Korean American Students Association makes families near and far

About 34 KASA members pose on the road around the Northwestern Lakefill, with snow on the grass in front of them and behind.

Photo courtesy of Jefferson Xu

KASA members pose outside in the Northwestern winter.

Sterling Kossuth Ortiz, Senior Staffer

At Northwestern, the Korean American Student Association has been a crucial part of some members’ identities even since high school.

Weinberg senior Hahrim Choi visited Evanston from her home in Glenview during her senior year of high school to watch her brother perform in the club’s annual show. Choi said she fell in love with the group’s welcoming atmosphere and the performances, including the taekwondo showcase.

Now, Choi is KASA’s internal president, rounding her journey out from a pre-general member to the head of the executive board. Her responsibilities include shaping the KASA culture, she said.

“I have to make sure all of our club members feel welcomed, feel safe, feel like they are included within our community,” Choi said. “I just want to make sure that all of our members have fun at all of our events and provide a safe space for them.”

Choi’s counterpart is Weinberg senior Jefferson Xu, the external president of KASA. When he transferred to NU from Rutgers University, he said he immediately found KASA a “welcoming” club that fulfilled his social needs.

Even during the 2020-21 academic year, when KASA could only host virtual events on Zoom or socially distanced events, Xu said he felt affection from the club. He particularly enjoys the “chingu” (Korean for “friend”) dates, in which older students book time at Coffee Lab & Roasters or other Evanston establishments so KASA members can meet one another.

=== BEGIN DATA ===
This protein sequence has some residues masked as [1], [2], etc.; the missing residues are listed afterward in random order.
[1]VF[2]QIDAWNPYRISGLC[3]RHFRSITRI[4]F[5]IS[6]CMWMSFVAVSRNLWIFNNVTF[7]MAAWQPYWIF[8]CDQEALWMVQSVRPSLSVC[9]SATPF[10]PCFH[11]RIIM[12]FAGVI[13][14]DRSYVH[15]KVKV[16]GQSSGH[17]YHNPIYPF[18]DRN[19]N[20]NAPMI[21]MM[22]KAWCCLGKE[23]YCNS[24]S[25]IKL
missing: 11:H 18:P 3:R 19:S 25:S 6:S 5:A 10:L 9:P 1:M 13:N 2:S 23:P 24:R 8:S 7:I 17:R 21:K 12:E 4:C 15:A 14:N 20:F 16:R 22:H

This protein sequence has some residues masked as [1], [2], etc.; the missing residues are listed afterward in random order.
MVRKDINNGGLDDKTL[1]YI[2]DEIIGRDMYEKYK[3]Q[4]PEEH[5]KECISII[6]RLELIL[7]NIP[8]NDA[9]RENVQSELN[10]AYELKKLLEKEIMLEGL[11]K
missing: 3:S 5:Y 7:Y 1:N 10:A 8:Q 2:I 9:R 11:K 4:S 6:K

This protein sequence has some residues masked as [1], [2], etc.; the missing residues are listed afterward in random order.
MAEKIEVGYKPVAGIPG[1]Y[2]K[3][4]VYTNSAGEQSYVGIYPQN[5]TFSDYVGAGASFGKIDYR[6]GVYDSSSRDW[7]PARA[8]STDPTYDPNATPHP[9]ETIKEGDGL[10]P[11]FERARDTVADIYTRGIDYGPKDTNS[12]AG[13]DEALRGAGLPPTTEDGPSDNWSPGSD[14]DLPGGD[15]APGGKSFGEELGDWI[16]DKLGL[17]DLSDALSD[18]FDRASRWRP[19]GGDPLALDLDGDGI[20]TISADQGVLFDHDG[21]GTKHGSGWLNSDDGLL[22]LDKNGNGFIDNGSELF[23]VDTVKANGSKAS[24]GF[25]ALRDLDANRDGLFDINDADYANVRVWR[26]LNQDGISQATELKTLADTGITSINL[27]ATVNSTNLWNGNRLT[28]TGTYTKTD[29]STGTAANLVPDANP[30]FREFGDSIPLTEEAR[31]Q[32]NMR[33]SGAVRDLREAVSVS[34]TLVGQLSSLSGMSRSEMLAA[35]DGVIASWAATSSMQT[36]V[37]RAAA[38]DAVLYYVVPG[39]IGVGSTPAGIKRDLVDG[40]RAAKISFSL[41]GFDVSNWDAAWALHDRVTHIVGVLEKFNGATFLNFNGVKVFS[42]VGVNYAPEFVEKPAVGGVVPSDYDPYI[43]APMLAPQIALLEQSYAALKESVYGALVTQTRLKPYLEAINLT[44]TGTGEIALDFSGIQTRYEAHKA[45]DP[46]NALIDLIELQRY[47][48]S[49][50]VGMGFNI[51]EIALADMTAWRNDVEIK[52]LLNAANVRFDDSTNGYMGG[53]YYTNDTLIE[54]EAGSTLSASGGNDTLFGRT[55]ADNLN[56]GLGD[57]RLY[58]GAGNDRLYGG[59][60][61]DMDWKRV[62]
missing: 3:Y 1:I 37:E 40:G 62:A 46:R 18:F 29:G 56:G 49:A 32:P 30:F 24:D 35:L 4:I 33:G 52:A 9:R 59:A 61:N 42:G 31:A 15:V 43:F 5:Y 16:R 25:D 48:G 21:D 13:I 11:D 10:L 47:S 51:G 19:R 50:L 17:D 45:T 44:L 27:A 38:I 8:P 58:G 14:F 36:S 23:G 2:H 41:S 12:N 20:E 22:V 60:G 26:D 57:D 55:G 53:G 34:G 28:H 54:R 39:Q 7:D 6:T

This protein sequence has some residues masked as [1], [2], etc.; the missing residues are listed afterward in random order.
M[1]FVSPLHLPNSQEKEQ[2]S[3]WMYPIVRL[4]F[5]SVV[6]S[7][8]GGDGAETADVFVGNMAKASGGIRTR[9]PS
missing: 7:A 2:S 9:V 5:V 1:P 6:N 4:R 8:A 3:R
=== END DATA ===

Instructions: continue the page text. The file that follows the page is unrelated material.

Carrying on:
Xu joined KASA’s executive board as the fundraising chair last year. He fundraised primarily by running concession stands with fellow KASA members during NU sports matches.

“That’s how most clubs that my friends and I know fundraise, because it’s the best way to make money,” Xu said. “They pay you $70 to $80 per person at the games to help out, so with 20 members (running concessions), that’s like $1,600 all right there.”

While concessions work can be a grind, Xu said he enjoys doing them because the money earned goes to future events, including the KASA Show. 

Entering this academic year, Xu said he wanted to become the external president to continue the legacy of the club’s generosity.

“KASA was how I adjusted as a transfer and how I got acclimated to Northwestern. I met my closest friends and my roommates (in KASA),” Xu said. “I had a lot of people supporting me, even though I am not Korean American, which is the funny part.”

To him, a critical facet of KASA is its multicultural membership, extending beyond Korean American students. Although Xu identifies as Chinese, he is one of the two leaders of the club. He said the club welcomes everyone regardless of identity. 

Another person who appreciates KASA’s multicultural environment is Weinberg sophomore Esther Tang. Also a Chinese student, she believes despite her identity, her experience in the club has been similar to that of her Korean peers.

“A lot of the community bonding events are planned for anyone interested, and if there are Korean aspects to them, the organizers explain it to everyone so those who don’t know much about the culture learn more about it.” Tang said.

One of Tang’s favorite facets of KASA is its family structure. There are three families — Silla, GGR and Baekje — named after the Three Kingdoms of Korea in the Korean Peninsula. Each family consists of more than 100 people and has two head members. 

Tang, who belongs to the club’s Baekje family, said she views the family structure as a great opportunity to form connections with other KASA members, as well as a way to talk to people whom she wouldn’t have approached otherwise. The club, she said, often centers events around interfamily challenges.

“It’s fun to go to an event and see your ‘mom’ and ‘siblings’ and get closer with them with the family connection as a starting point,” Tang said. “Our upcoming event before Winter Break will be a gingerbread house building competition between the three families — events like these have been very fun for me, and I’ve also been able to get closer with my family that way.”

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